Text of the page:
Consuming a WCF Service from a “Windows Runtime Component” project type is a limited supported scenario particularly with the usage of XmlSerializer.


Consider the following scenario. You are developing a Windows Store app and need to consume a WCF Service. The most common approach of consuming a WCF service and using the .NET framework is to create a managed Windows Store app based on the C# or VB.Net language.


Additionally, Visual Studio 2012 also provides you an option to create a “Windows Runtime Component” project type template in the File, New Project dialog. 



The “Windows Runtime Component” project type gives developers a flexibility of creating a library that can be consumed from a Windows Store app regardless of the programming language that the final Windows Store app is written in. For example, your main app can be written in HTML/WinJS and it can still use this component.


The main purpose of creating this type of project is for the usage scenario just explained above where HTML/WinJS does not have any in-built support to use the WCF functionality of the .NET framework.



To consume a WCF Service from the “Windows Runtime Component” project type, you need to “Add Service Reference” to your project and point it to where the WCF Service definition resides.


When such a Service Reference is added to the project that uses the XmlSerializer, you will notice compilation warnings and errors immediately after the service generation:

“Custom tool warning: A service reference file with public XML Serialization types has been added to a WinMD project. Public types in a WinMD project have to conform to the Windows Runtime rules set; otherwise, it might result in build errors. You need to update the service reference file in order to avoid the errors.”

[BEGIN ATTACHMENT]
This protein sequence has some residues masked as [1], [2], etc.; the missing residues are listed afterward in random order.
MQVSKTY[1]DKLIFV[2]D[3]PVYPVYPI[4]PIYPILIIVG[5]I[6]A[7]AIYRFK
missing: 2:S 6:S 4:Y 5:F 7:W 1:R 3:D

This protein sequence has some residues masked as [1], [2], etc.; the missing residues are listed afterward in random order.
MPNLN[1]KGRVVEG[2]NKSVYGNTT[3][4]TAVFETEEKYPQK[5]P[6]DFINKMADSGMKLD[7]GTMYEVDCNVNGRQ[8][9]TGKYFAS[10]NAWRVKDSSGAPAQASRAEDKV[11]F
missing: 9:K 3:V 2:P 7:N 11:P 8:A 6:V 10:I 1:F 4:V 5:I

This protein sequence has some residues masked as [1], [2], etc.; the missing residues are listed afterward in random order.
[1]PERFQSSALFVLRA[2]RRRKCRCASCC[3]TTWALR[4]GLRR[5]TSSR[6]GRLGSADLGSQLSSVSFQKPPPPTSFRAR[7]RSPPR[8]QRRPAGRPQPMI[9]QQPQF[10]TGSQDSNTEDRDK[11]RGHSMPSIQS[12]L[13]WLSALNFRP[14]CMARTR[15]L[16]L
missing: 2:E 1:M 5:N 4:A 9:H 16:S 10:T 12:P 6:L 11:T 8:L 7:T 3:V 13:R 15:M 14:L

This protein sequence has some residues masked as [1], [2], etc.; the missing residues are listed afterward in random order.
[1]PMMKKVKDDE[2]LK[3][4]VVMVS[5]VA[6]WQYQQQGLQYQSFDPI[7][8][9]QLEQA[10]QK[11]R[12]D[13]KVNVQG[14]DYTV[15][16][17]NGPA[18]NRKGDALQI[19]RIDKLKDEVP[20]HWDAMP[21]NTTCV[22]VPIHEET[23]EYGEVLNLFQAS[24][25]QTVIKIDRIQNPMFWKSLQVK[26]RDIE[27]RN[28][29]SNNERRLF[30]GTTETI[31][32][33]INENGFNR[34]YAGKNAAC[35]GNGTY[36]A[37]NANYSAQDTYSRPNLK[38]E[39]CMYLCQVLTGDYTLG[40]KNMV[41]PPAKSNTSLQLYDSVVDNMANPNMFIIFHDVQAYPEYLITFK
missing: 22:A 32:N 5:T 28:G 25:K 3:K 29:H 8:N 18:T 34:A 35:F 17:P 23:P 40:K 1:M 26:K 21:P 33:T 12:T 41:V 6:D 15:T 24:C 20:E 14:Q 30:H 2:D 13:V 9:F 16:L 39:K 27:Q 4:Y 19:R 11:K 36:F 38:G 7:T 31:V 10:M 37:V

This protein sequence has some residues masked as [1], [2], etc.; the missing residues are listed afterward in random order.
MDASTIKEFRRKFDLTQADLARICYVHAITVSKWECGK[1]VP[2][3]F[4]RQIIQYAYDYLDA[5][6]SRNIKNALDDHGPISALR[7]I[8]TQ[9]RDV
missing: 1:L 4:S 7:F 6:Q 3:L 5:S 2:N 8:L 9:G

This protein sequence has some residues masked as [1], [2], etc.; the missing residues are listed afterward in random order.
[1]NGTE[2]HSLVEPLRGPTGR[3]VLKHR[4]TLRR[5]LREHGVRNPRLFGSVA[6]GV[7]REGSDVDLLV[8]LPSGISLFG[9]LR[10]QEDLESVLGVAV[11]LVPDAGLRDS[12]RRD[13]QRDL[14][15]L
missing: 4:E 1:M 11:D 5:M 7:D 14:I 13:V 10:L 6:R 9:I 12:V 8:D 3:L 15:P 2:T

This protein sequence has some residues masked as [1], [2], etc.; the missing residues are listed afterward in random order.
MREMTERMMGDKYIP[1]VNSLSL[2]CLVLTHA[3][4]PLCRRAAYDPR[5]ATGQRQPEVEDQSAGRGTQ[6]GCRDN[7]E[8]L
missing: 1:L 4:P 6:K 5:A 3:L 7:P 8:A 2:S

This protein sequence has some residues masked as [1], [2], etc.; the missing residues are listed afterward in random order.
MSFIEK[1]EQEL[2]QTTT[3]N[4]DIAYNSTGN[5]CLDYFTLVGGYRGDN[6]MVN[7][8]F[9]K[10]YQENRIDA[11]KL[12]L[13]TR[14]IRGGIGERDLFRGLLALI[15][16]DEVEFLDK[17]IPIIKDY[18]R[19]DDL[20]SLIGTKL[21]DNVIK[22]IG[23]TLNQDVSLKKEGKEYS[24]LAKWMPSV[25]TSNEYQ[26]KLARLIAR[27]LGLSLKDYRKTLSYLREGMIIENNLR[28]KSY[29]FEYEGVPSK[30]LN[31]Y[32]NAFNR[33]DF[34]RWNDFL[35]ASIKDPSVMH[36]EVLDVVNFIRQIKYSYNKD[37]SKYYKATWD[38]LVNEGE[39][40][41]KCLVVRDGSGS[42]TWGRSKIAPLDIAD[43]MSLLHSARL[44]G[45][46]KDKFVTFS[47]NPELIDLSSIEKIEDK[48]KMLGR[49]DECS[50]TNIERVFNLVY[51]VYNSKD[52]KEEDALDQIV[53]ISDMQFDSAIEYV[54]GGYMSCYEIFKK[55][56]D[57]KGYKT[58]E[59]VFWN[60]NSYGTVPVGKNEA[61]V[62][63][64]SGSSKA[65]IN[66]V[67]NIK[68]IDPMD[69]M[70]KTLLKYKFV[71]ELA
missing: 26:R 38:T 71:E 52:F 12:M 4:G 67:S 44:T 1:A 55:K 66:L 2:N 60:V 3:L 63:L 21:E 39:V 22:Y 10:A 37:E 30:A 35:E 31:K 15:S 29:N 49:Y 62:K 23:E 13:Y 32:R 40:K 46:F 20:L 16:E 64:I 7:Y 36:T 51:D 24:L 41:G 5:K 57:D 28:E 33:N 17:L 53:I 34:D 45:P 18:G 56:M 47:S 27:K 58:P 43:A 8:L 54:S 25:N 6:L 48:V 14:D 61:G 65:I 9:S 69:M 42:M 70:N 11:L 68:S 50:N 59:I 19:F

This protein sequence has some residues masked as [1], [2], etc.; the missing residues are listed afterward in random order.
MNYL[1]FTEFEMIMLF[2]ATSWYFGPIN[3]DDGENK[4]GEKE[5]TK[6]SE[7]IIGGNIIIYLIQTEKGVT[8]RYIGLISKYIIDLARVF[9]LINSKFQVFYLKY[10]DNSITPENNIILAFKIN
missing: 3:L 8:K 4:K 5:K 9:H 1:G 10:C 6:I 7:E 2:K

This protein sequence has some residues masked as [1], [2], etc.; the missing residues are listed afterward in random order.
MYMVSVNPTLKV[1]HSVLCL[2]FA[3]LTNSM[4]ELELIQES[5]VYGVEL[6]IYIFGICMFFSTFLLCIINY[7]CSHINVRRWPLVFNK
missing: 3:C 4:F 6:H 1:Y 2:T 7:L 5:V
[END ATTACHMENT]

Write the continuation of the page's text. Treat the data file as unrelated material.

Additionally you might also get extra warnings that read like this:

“Custom tool warning: Endpoint 'XYZ' at address '<Endpoint Address>' is not compatible with Windows Store apps. Skipping... <Project location>\Reference.svcmap”


To check why the warnings are thrown, you can open the Reference.cs file that gets added under the “Reference.svcmap” folder under the added ServiceReference. Over there you will observe that there are types that have been created like the following:

public partial class ClassName : object, System.ComponentModel.INotifyPropertyChanged {….


When you now try compiling the project, the compiler will fail reporting the following:

“Exporting unsealed types is not supported. Please mark type '<ClassName>' as sealed”


To remove the compilation errors, you now add the “sealed” keyword to your class in the Reference.cs file to make it WinRT compatible. This will cause the compilation errors to go away, however there will be issues during runtime.


At runtime, when you call a WebMethod of that WCF service from your app that requires the ClassName parameter to be passed in as an input variable, calling the method may throw a runtime error/ exception. The runtime error will look similar to the following message:

“There was an error in serializing body of message : 'There was an error generating the XML document.'.  Please see InnerException for more details.”


If you check the InnerException value of the nested exceptions, you will notice error messages like this:

“There was an error generating the XML document”


“The request is not supported. (Exception from HRESULT:0x80070032)”


The reason the exceptions are thrown is because the XmlSerializer cannot get enough information to serialize the input type due to the fact that the class is marked sealed. And you cannot un-mark the class
without the “sealed” keyword otherwise the project will not even compile.


The summary of this issue is that consuming a WCF Service from the “Windows Runtime Component” project type is a limited supported scenario particularly with the usage of XmlSerializer.



If you do want to consume such a WCF Service that makes use of the XmlSerializer, the ideal solution is to create a Windows Store app and use the Add Service Reference functionality to add the reference directly in the app without trying to embed this in a Windows Runtime Component.


Using a “Windows Runtime Component” project type is not the way to go.


If you want to consume a WCF Service from a HTML/WinJS project type, the ideal solution would be to change your service to a REST based approach that will make the service even more flexible in terms of usage.


Comments are welcome, both below and on twitter: #WSDevSol.  

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